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6. Septic system

On-site sewage facilities are typically a septic system or engineered waste pond system that processes the waste discharge from buildings and households. Much of rural American's buildings are on their own septic system because they do not have access to a municipal treatment plant where governments like to control and charge for the service.  It is thought that private septic systems cost half the cost of municipal treatment plants to operate over their lives.  Some neighborhoods have community septic systems. The basic process is for the waste from the DWV system of the building, (considered "gray and black water waste"), discharges into the septic system for full treatment into potable water again.  What happens in Las Vegas, stays in Las Vegas. 

The first component in the system is a water tight, buried single or multi-chambered tank, (usually of cast high psi concrete), where the waste discharge liquids and solids from the household need to sit for 48 hours or more. The anaerobic bacteria, (from our guts and in the waste) in the tank will do the first digest of the tank material. The sludge and solids will fall to the bottom of the tank and will eventually need pumping. Sludge displaces volume needed for the first 48 hour digestion process and eventually will need to be pumped out. The scum composed of grease and digestive gases will float to the top of the tank. The more fully digested middle layer of waste is the effluent that will be sent to the second section of the system for further processing. 

The tank and system can not be closer than 15 feet from the dwelling, but I've seen them installed up to 100' away. The drain pipe must slope 1/8 to 1/4 inch per foot to maintain proper flow of waste.

The second part of the system is connected down stream from the tank attached by the tank's discharge pipe; Called the leach, drain or tile field takes the effluent from mid level of the septic tank and flows it into the level field.  The field has perforated pipe or tile in an absorption trench of permeable material such as stone, sand, gravel, etc. so that the effluent runs into it to seep down into the ground where the aerobic bacteria does the final cleansing.  The cleansed water ultimately seeps down to the water table.  The field has be in permeable soils and has to sit several feet higher than the height of the water table so as not to pollute the potable ground water with less than fully cleansed effluent.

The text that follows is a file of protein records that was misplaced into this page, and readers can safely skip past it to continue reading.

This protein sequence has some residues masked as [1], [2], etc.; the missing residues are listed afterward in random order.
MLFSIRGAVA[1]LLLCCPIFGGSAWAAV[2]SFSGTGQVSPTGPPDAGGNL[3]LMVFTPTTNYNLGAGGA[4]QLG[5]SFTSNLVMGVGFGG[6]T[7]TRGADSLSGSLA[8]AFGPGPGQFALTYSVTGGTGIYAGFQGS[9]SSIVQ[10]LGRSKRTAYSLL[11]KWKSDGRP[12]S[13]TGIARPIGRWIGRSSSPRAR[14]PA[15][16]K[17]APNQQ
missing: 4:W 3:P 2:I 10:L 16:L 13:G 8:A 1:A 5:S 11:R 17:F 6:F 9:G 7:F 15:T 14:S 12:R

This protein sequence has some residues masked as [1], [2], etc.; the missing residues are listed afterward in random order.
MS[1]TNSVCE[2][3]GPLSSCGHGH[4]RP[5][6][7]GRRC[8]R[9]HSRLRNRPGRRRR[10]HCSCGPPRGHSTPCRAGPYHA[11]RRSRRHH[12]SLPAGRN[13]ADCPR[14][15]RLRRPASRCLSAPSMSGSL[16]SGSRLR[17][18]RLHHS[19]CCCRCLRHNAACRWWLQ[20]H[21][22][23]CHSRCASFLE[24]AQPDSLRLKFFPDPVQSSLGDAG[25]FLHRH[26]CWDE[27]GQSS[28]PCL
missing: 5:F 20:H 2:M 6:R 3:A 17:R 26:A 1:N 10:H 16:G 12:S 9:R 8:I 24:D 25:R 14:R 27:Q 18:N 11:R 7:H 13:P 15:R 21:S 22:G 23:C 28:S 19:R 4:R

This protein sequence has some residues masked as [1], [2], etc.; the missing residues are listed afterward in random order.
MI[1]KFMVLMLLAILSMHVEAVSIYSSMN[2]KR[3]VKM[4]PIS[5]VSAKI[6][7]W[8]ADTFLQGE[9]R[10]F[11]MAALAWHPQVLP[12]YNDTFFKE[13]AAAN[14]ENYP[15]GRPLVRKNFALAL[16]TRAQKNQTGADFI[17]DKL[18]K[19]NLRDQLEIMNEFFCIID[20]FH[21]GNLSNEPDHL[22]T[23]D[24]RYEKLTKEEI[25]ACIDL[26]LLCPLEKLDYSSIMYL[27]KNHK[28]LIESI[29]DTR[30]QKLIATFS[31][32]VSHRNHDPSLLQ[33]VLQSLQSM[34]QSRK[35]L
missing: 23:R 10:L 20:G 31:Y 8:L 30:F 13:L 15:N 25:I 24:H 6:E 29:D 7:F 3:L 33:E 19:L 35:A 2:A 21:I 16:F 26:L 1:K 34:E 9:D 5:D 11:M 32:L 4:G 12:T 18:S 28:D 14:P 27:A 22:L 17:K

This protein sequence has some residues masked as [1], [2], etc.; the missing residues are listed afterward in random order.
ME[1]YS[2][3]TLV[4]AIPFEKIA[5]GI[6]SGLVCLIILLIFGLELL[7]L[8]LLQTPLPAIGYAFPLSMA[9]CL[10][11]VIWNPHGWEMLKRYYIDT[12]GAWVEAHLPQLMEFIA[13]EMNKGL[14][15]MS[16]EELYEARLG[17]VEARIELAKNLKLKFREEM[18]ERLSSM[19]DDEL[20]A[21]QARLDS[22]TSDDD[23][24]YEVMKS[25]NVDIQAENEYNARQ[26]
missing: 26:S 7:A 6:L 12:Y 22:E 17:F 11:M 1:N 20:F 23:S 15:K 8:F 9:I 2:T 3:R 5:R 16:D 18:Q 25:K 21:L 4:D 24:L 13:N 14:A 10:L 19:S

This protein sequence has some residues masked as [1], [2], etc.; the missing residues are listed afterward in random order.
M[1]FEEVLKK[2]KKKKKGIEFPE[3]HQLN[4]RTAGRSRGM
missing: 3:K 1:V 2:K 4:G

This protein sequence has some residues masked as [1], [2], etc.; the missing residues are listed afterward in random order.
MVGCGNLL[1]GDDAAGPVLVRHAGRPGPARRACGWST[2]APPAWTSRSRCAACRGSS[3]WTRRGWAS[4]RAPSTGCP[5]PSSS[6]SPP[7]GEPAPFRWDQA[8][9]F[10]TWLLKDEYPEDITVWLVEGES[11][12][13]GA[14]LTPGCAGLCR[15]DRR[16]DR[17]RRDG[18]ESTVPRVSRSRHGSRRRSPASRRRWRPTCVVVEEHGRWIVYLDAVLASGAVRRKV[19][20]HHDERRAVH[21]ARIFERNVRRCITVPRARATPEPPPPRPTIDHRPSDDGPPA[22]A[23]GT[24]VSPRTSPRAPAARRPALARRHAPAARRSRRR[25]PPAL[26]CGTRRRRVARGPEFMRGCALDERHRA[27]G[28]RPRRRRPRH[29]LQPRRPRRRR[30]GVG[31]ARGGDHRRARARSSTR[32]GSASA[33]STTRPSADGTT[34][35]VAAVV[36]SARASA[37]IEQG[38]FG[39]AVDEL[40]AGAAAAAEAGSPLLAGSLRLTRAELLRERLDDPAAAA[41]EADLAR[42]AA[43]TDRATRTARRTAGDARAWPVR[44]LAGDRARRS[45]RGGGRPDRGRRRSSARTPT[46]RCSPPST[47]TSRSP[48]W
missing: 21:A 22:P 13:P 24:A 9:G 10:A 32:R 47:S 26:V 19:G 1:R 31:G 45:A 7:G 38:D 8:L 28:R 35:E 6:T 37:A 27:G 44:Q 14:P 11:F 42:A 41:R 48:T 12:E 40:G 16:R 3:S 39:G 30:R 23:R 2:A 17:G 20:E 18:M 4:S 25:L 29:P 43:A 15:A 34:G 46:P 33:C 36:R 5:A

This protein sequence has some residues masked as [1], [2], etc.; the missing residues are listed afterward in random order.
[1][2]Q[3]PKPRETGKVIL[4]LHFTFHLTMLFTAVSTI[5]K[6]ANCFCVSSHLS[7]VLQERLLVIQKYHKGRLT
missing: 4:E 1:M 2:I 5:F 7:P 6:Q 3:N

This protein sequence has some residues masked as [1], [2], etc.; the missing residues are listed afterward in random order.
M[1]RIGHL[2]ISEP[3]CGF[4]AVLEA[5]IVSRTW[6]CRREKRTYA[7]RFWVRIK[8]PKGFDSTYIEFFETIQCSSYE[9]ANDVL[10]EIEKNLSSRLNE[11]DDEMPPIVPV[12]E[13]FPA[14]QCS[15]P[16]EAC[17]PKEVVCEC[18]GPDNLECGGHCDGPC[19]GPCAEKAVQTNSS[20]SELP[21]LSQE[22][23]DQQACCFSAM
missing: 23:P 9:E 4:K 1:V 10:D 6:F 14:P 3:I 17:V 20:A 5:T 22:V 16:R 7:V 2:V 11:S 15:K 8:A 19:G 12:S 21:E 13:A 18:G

An alternative configuration in place of a drain field is a series of two or more bottomless tanks buried in well drained soils. These perform the same function as the field but are usually installed on hilly sloping sites.

Usually the tank and the leach field are at the same height.  This allows every drop of waste dropping into the tank to force an equal amount out into the field.  If the sight is hilly, pumps may be needed in the system to lift liquids as needed.  The tank top can be within inches of the soil at grade, or it can be buried deep. The piping to the tank needs to be vented and should also vent the tank at the pipe inlet to the tank. Local code officials dictate the various heights of tanks inlets and outlets, as well as the other aspects of the system.  In Michigan, the county governments regulate the septic systems as well as wells. The tank and system size is usually based on the number of bedrooms or expected occupants. Currently the tanks have to be a minimum of 1,200 gallon capacity and the system has to be located at least 100" from the well. (Note that many older homes cannot meet these requirements. Governments usually allow some leeway). Before 1980s the minimum was 750 gallons and at least 50' from a well. The fields are generally large, (typically four sixty foot leads).  However, new engineered systems can be quite small in size but much more costly to install. Systems  can cost between $4,000 and $20,000 in SE Michigan, (2009 USD)

Septic tanks will eventually leak or experience other deterioration and will need replacement. The tank can last 80 years. When the tank is pumped to remove the sludge, (solids stealing tank capacity), and scum, (greases and floatable waste that can clog the drainfield ), the interior can be sprayed clean to view and inspected the interior for any deterioration. Poisonous gases exist in the tank and can quickly asphyxiate anyond breathin it.

The drain field usually lasts 20 to 40 years before the waste created by the aerobic bacteria digestive works create a bio-mat too thick for water to percolate downward. Any fine particles that have flowed into the field from the tank can also clog the system prematurely,  A failed field allows the field fluids to pond and rise above the piping.  The fluids will eventually break and flood above the ground.

Only human waste should be disposed of into a septic system. Disposable diapers, sanitary napkins, paper towels, grease, disposal grindings, and coffee grounds should never be discharged into the system as they degrade too slowly and will lessen the tanks capacity. Strong chemicals and compounds should also not be disposed of in the system as it can kill the bacteria utilized and/or pollute the ground water. 

Water softener manufacturer's indicate that the salty discharge water from their systems will not affect septic systems, but other disagree. Flush coarse gypsum into the system each month to neutralize the sodium from affecting the drain filed soils.

Do not run large volumes of water into the system. The tank needs to hold at least two days worth of discharge from the dwelling.Any less time the fluids will go prematurely into the drain filed and cause premature failure.

Annually, the University of Michigan holds a five day seminar on septic systems in January in Lansing. The cost has been very reasonable and the information valuable.

Inspecting septic systems:

Signs of system problems or failure:

 

 

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7. Fire suppression system

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8. Fuel piping systems return to top